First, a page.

Standard American English
from “Do You Speak American” on http://www.pbs.org/speak/seatosea/standardamerican/
Ask a group of experts to define Standard American English, and you'll find, paradoxically,
there's no standard answer. Even the editors of The American Heritage Dictionary are careful to
qualify their definition. They note:
People who invoke the term Standard English rarely make clear what they have in mind by it, and
tend to slur over the inconvenient ambiguities that are inherent in the term.
American Heritage goes on to explain that the term:
is highly elastic and variable, since what counts as Standard English will depend on both the
locality and the particular varieties that Standard English is being contrasted with. A form that is
considered standard in one region may be nonstandard in another...
Where does this leave us? American Heritage suggests there's no single, universally accepted
standard for how to speak or write American English. Even so, school systems, professional
communicators and businesses all have standards and, not surprisingly, the rules (at least for
grammar) do not vary dramatically from place to place.
What's more elusive is finding an accent that sets the standard. The variety of English spoken in
the nation's Midland areas is often pointed to as sounding most neutral or "mainstream." It's
frequently identified as the speech of broadcasters. But as linguist Matthew Gordon explains, it
too is not unaccented English. For a variety of reasons, over time, the Midland variety may lose
its status as the vox media.
Not Really Real
The "unaccented" variety that is sometimes called Standard American or Standard Speech is one
taught by accent coaches. This form is actually an idealized dialect - meaning, it's not really
spoken anywhere, but instead is acquired through professional training. Actors and professional
communicators (including some from the Midlands!) often take classes in "accent reduction" to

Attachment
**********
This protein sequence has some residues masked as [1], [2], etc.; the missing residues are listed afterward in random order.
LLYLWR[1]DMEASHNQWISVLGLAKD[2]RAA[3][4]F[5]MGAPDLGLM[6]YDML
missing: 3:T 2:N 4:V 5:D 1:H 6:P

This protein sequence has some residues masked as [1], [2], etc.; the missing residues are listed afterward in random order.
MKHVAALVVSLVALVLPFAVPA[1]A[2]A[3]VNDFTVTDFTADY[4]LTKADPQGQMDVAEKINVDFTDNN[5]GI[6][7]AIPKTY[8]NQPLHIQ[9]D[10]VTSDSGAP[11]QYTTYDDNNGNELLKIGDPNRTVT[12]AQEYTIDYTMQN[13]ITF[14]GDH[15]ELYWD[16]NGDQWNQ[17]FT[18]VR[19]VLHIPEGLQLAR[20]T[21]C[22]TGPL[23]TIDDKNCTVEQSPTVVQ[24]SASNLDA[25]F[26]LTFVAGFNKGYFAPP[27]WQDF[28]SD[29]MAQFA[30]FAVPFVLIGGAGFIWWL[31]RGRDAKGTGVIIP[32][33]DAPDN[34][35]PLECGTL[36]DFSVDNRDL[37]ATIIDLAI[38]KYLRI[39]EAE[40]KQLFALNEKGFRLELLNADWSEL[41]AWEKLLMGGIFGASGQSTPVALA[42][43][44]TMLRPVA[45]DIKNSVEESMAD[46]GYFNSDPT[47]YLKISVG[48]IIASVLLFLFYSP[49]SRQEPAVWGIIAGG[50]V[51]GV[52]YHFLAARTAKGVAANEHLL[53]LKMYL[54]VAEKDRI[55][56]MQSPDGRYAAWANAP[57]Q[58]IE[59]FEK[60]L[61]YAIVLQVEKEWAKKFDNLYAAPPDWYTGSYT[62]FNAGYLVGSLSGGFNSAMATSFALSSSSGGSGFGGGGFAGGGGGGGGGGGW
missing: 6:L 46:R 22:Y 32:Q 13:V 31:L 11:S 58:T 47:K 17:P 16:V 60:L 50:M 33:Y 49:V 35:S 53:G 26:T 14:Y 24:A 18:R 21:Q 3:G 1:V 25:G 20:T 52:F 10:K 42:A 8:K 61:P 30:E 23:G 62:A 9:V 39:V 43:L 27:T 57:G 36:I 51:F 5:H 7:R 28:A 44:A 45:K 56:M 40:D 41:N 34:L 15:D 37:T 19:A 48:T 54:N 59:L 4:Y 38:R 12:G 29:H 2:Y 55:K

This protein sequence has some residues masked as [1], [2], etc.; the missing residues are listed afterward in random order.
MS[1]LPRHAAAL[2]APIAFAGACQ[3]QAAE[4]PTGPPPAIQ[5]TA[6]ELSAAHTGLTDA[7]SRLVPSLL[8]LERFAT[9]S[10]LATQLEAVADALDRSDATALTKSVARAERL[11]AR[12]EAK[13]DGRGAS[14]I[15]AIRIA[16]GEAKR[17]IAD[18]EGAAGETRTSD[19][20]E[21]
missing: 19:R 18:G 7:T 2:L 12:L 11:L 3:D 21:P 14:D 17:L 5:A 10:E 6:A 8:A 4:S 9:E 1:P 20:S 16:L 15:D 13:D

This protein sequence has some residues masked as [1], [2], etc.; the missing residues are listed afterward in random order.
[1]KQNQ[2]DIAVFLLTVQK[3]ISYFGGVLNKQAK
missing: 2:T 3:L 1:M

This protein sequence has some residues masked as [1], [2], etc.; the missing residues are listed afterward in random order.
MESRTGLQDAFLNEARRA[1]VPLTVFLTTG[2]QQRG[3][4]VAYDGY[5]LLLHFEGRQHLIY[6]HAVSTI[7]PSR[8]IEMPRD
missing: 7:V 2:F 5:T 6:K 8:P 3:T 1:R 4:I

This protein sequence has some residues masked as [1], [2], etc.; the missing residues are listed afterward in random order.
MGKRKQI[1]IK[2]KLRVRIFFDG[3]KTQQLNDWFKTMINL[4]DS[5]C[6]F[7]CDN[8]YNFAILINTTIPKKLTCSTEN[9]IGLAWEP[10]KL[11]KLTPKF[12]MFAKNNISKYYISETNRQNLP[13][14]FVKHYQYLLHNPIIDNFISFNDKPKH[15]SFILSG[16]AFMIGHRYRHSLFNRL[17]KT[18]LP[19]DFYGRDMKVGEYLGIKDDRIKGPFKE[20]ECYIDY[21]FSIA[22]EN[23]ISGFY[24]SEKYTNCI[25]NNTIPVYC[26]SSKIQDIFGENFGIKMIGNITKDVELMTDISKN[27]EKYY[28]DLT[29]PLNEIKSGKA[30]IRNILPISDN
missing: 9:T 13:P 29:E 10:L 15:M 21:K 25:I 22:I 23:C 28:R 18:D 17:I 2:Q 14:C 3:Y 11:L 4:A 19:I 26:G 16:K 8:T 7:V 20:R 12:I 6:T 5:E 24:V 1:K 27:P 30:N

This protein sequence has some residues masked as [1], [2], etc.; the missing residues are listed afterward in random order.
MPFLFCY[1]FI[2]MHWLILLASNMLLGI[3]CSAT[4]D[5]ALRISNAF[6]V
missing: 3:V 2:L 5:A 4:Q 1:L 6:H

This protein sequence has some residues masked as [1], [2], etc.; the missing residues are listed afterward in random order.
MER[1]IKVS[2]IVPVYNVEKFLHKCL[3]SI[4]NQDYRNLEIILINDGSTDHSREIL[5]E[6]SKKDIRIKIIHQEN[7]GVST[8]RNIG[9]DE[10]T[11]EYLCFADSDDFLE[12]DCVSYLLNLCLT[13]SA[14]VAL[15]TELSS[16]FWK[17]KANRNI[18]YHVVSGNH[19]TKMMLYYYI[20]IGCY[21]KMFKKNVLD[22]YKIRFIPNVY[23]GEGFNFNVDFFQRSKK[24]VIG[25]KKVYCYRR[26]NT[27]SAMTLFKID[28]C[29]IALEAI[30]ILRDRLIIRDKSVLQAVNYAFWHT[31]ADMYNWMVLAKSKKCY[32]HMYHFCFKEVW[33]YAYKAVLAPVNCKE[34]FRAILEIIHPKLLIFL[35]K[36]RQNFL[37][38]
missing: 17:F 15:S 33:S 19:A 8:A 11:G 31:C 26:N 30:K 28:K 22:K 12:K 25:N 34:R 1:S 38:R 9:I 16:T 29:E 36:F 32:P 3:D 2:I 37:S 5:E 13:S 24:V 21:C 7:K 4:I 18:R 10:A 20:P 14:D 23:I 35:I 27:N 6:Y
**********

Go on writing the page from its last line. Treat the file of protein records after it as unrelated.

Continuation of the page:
lose any regional or social sounds in their speech. It takes a lot of work.
Natalie Baker-Shirer, an accent coach and acting teacher at Carnegie Mellon University explains:
"Standard Speech" is spoken nowhere in America, as such. It is based on RP (British Received
Pronunciation) which was adopted with American alterations in the early 20th century by linguist
William Tilly. These alterations, this authentic "American" sound was loosely based on the speech
of North Eastern population of the US. It was spoken by the cultured, well educated, well traveled
people of the time. Listen to old movies to hear it.
Baker-Shirer, like The American Heritage Dictionary, qualifies whether this kind of speech is
"correct". She writes:
According to Daniel Jones, An English Pronouncing Dictionary, "There are innumerable other
ways of pronouncing English in existence, and I do not claim that RP is intrinsically "better" or
more "beautiful" than any other form of pronunciation."
Formal Language Legislation?
Because the use of American English worldwide is pervasive, does it make sense to continue to
have no formal standard? The answer may be moot. Unlike some nations, the United States has
no official department of language and seems no closer to creating one today than it did in the
years just after American Revolution. So a universal standard for American English is unlikely to
emerge any time in the foreseeable future. (A bit Jeffersonian - and definitely very American.)
Answer each of the following questions in complete sentences:
1. How does the article define Standard American English?
2. How do you define Standard American English?
3. Should the US adopt a formal standard of English? Why or why not?
4. How might the adoption of an English standard in the US be problematic?